Research assistant professor Andrew Aprikyan waits to see if the judge will accept his temporary injunction. The UW has been trying to fire Aprikyan for allegedly falsifying research.
The UW fired research assistant professor Andrew Aprikyan Friday after a seven-year legal battle with the university stemming from an accusation of research misconduct.
In a Friday hearing, presiding judge Joan DuBuque ruled against the petition Aprikyan filed that asked the King County Superior Court to stop the university from firing him pending further review of his case.
DuBuque said that in order for her to grant an injunction preventing the termination of an employee, Aprikyan and his attorneys would have to prove that there is no other legal way for them to address the negative consequences of the termination, such as suing for damages.
“If I were to accept what the petitioner has indicated … it would mean that in every case involving a research scientist that the court would have to grant a preliminary injunction, because the reality is that the impacts of the decision to terminate would be the same for every research scientist,” DuBuque said. “So the request to issue a preliminary injunction is denied.”
Aprikyan’s appointment with the university was officially terminated Friday, Norm Arkans, UW associate vice president for media relations said.
The UW began investigating the alleged misconduct in 2003 by appointing a scientific advisory committee to review the blood-related research in question and find scientific evidence to prove or disprove the accusation of misconduct. The committee, appointed by Paul Ramsey, dean of the UW School of Medicine, determined that Aprikyan had fabricated data in two of three manuscripts under review.
A faculty adjudication committee next reviewed the case, disagreeing with the scientific committee by concluding that the university did not produce enough evidence to prove that Aprikyan had intentionally falsified his research findings.
UW President Mark Emmert reversed the faculty panel’s decision on January 22, saying that the panel did not have sufficient expertise to judge whether or not the evidence was sufficient. On March 4, he ordered that Aprikyan’s position be terminated.
In response to Emmert’s decision, Aprikyan filed a petition for judicial review. The first part of this review occurred Friday, at a hearing in which Aprikyan’s attorney, Rick Gautschi, argued the university did not follow rules regarding the investigation of scientific misconduct or the termination of an employee as listed in the Faculty Code, among other things, and therefore did not have the right to fire his client because they did not give him a fair trial.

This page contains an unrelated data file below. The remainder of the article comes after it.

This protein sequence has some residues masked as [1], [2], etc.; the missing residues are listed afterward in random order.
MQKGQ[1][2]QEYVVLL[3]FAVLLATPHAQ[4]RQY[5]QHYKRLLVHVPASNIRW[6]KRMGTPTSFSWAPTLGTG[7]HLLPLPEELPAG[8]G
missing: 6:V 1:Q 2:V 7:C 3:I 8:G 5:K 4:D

“It must have been eerily reminiscent to him of something he had witnessed all too often growing up in the Soviet Union,” Gautschi said. “Public trials where an accused person who had allegedly committed crimes against the state was given the opportunity for a fair trial, but everybody knew that the verdict would be guilty, and the verdict was always guilty.”
Gautschi expanded on his comparison of the UW to the legal system of the Soviet Union.
“There was no presumption of innocence, in fact there was no presumption of guilt,” he said. “Guilt was predetermined prior to the start of the trial. There’s a term for that kind of proceeding. It’s called a show trial.”
Gautschi asked the court to set aside Emmert’s order to terminate Aprikyan’s appointment at the UW, saying the decision was unfair.
“This is what the respondents are asking this court to do, to place its stamp of approval on a decision by President Emmert that makes a mockery of the basic principles that underlie the system of justice in this country,” he said.
Louis Peterson, UW’s attorney in the proceeding, argued that the court did not have jurisdiction to hear the case because Emmert, Provost Phyllis Wise and other listed respondents were not notified properly of the petition, and because the university itself was not named as a respondent to the petition.
“There is a significant issue about the failure to join the University of Washington as a party to this preceding,” DuBuque said
Peterson also argued the UW acted properly and followed the Faculty Code in response to the alleged misconduct.
“Dean Ramsey spent over 100 hours of his own time reviewing the record comprehensively, and he wrote a comprehensive decision in which he found seven instances of unequivocal scientific fraud,” he said. “Under the law, that’s the final decision of the University of Washington.”
The court agreed with the UW’s legal team and declined to grant the injunction preventing the university from dismissing Aprikyan.
Aprikyan’s case will return to King County Superior Court on November 15, when the court will determine whether he is guilty of scientific misconduct. If he is found not guilty during the November hearings, Aprikyan plans to seek damages from the university.
Reach reporter Natalie Johnson at firstname.lastname@example.org.
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